I usually include ”my takeaways” at the end of my book synopsis presentations. These are the insights/challenges that I think I, and maybe others, might choose to focus on.
I liked the book. And as a life-long pessimist, I found myself thinking, maybe it’s time to be a little more optimistic.
By the way, though I did not have time during my presentation last Friday (in our short 15 minute time frame) to cover this, the book has a lot to say about Ray Kurzweil, author of The Singularity Is Near: When Humans Transcend Biology. This week, Ray Kurzweil was interviewed/profiled on the Newshour on PBS. Now that is one a visionary, optimistic man. (Watch Paul Solman’s interview of Ray Kurzweil here).
Here are my takeaways:
• Six Takeaways:
1) Read more books that point to optimism, and actual solutions (but, not “self-help” books. Books with data, stories, “research” – books that give actual reasons for optimism). Study your way into a more optimistic outlook. (Constantly guard against your tendency to be a pessimist. Embrace optimism).
2) Broaden your inputs – broaden them greatly. – And, then, broaden your outputs.
3) Function on a team, regularly – to solve specific problems. (To solve those problems – and, to learn how to better function on a team).
4) Exercise your compassion/meaning muscles. Only “making a difference” (desiring to “change the world”) will drive the kind of work that needs to be done.
5) And – constantly guard against fighting “change.” Embrace change – including new technology. Just to get used to embracing new technology. Because it will continue to come, faster than ever, and we all need to view it not as an enemy, but as a tool to embrace…
6) And embrace, with more enthusiasm, a true “open-source” approach. (“Proprietary systems slow things down”). Learn to share.
My synopsis of Abundance, with audio + comprehensive handout, will be available e soon on our companion web site, 15minutebusinessbooks.com.
And, to read many of my highlighted passages from the book, read my (Some of) My Highlighted Passages/Direct Quotes from Abundance by Diamandis and Kotler.
Don Thompson is an economist and professor of marketing at the Schulich School of Business at York University in Toronto. He has taught at Harvard Business School and the London School of Economics. He is author of nine books, including The $12 Million Stuffed Shark: The Curious Economics of Contemporary Art, which details his explorations in trying to understand the high end of the contemporary art market. Shark has been published in thirteen languages. His most recent book, Oracles: How Prediction Markets Turn Employees into Visionaries, was published by Harvard Business Review Press (June, 2012).
Here is an excerpt from my interview of him. To read the complete interview, please click here.
* * *
Morris: Before discussing Oracles a few general questions. First, who has had the greatest influence on your personal growth? How so?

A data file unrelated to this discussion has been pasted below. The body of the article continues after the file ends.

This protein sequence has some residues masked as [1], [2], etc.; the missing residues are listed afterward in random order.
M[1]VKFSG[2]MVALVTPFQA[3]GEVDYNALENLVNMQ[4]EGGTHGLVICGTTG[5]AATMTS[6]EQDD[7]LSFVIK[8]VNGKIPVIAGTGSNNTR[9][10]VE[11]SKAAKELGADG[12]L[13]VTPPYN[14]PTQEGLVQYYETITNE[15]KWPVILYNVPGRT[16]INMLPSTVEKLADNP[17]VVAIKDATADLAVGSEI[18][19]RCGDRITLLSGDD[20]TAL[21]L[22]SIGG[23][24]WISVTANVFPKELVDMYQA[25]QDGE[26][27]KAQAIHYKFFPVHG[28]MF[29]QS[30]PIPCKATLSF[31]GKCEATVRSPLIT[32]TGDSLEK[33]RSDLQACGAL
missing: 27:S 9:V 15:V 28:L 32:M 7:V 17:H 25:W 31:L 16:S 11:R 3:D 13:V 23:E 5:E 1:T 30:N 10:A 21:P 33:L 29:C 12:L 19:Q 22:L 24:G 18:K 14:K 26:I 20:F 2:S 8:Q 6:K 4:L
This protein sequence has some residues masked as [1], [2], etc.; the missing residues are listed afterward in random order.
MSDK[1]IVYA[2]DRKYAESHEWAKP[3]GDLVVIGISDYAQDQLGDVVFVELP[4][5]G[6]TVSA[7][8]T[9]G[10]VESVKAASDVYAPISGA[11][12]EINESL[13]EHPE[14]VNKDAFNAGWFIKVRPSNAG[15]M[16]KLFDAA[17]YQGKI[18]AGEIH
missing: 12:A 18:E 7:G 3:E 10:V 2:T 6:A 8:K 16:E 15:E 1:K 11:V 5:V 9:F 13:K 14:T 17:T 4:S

Thompson: A dozen brilliant people I encountered in grad school (at Berkeley) and later, in universities, businesses and government. From each I learned new things, but more important, new ways of looking at problems, and how to think outside the box.
Morris: To what extent has your formal education been invaluable to what you have accomplished in life thus far?
Thompson: My formal education included an MBA, which got me interested in problem solving, and a PhD, which furthered that interest but is also provided an essential entry point to an academic career. So the formal education part has been invaluable for my career path.
Morris: What do you know now about the business world that you wish you knew when you when to work full-time for the first time?
Thompson: The importance of the soft skills involved in communication, motivation and managing.
Morris: Of all the films that you have seen, which – in your opinion – best dramatizes important business principles?
Thompson: Citizen Kane. The explanation is in the eyes and mind of the viewer.
Morris: From which non-business book have you learned the most valuable lessons about business?
Thompson: I’ll suggest two: Michael Mauboussin’s More Than You Know: Finding Financial Wisdom in Unconventional Places (Columbia Business School Press 2008), and Cass Sunstein’s Going to Extremes: How Like Minds Unite and Divide (Oxford University Press, 2008). The Mauboussin book is about business, but more centrally, about making rational decisions. The Sunstein book is about how wrongheadedness gets worse when people get together in groups. Both are brilliant thinkers, I recommend anything with those names attached.
Morris: Here are several of my favorite quotations to which I ask you to respond. First, from Lao-Tzu’s Tao Te Ching:
“Learn from the people
Plan with the people
Begin with what they have
Build on what they know.”